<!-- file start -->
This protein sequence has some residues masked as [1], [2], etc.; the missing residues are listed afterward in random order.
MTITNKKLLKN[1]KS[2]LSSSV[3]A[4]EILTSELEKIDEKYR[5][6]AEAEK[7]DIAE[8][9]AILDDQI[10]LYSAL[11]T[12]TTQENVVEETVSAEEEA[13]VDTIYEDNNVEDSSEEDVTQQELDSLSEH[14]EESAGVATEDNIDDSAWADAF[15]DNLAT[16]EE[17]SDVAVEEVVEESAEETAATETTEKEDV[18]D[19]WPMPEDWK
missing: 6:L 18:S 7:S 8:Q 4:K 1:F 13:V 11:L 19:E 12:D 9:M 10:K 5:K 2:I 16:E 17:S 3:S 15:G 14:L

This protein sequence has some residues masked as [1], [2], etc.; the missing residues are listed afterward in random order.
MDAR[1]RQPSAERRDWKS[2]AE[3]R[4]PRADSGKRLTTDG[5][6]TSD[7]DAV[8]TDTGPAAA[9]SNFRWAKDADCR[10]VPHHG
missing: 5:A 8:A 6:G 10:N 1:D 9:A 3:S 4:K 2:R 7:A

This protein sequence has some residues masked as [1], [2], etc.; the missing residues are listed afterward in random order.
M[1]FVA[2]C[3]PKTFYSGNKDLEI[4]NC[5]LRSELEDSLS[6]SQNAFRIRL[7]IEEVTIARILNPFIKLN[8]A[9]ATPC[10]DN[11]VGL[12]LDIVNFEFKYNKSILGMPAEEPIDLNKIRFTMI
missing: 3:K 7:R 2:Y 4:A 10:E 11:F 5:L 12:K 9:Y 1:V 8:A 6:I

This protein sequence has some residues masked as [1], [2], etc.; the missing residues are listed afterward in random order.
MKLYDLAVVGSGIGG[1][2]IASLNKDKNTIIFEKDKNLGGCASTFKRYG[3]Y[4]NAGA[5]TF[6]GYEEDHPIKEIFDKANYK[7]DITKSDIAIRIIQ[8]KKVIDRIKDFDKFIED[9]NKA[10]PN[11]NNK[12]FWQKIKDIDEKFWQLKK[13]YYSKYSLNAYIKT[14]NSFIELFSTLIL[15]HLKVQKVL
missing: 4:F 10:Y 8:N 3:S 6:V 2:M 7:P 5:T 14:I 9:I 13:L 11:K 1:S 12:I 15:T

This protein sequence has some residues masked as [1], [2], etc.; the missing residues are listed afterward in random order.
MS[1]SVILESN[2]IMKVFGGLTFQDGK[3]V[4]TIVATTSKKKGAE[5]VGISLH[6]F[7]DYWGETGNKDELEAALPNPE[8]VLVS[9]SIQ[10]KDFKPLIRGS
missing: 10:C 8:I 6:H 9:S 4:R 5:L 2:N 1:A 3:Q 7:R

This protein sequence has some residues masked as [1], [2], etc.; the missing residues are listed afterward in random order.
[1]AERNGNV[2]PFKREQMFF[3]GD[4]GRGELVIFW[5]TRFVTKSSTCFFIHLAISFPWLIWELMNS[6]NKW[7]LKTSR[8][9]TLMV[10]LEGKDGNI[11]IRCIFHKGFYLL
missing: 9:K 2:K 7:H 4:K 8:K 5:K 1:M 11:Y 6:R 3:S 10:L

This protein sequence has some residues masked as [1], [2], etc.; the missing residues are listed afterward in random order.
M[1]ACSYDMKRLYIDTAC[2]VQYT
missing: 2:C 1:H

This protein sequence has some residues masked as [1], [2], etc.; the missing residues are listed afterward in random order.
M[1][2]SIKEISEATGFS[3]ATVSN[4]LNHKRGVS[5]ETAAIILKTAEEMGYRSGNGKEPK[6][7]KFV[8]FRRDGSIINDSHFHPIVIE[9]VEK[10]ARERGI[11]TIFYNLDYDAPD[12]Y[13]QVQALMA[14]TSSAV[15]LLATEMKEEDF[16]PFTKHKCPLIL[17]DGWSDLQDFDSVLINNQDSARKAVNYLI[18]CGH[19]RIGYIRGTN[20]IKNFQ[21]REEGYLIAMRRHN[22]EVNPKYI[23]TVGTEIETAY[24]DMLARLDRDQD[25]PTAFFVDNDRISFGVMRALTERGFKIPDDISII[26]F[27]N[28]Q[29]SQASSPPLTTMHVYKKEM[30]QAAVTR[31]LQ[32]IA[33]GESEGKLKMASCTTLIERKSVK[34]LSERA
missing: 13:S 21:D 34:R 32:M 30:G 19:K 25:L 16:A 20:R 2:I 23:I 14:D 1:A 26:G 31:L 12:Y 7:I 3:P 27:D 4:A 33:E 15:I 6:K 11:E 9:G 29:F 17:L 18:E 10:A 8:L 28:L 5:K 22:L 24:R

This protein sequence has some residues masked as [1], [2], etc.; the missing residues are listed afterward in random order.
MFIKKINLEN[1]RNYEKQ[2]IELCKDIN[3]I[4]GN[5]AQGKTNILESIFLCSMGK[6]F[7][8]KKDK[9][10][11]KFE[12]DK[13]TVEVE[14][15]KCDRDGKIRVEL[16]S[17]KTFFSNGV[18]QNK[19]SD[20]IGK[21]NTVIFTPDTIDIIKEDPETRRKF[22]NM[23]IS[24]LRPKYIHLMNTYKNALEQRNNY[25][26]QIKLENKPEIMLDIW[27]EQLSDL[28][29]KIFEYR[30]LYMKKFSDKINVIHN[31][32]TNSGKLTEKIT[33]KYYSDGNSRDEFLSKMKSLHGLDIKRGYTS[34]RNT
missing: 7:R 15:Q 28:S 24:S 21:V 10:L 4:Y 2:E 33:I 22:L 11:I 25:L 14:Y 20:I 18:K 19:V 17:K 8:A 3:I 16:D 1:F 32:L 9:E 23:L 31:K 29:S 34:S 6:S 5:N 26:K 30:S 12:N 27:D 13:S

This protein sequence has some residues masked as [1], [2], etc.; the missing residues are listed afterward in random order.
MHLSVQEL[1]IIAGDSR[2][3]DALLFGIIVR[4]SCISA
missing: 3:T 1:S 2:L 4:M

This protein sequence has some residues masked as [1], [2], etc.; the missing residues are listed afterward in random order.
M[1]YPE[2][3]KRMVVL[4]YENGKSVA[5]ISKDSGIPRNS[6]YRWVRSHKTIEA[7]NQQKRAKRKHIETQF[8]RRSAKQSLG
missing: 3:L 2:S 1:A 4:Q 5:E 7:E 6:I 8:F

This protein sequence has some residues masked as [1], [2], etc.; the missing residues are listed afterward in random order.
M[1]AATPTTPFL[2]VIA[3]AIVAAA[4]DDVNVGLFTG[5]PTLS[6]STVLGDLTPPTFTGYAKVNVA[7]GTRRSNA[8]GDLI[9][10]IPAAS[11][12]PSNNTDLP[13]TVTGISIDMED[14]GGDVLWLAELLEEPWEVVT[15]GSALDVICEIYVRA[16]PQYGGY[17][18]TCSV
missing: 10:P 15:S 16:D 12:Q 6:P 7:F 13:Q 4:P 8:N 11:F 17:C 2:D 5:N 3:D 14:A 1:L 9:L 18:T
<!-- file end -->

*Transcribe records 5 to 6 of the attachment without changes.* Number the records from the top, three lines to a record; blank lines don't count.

This protein sequence has some residues masked as [1], [2], etc.; the missing residues are listed afterward in random order.
MS[1]SVILESN[2]IMKVFGGLTFQDGK[3]V[4]TIVATTSKKKGAE[5]VGISLH[6]F[7]DYWGETGNKDELEAALPNPE[8]VLVS[9]SIQ[10]KDFKPLIRGS
missing: 10:C 8:I 6:H 9:S 4:R 5:L 2:N 1:A 3:Q 7:R

This protein sequence has some residues masked as [1], [2], etc.; the missing residues are listed afterward in random order.
[1]AERNGNV[2]PFKREQMFF[3]GD[4]GRGELVIFW[5]TRFVTKSSTCFFIHLAISFPWLIWELMNS[6]NKW[7]LKTSR[8][9]TLMV[10]LEGKDGNI[11]IRCIFHKGFYLL
missing: 9:K 2:K 7:H 4:K 8:K 5:K 1:M 11:Y 6:R 3:S 10:L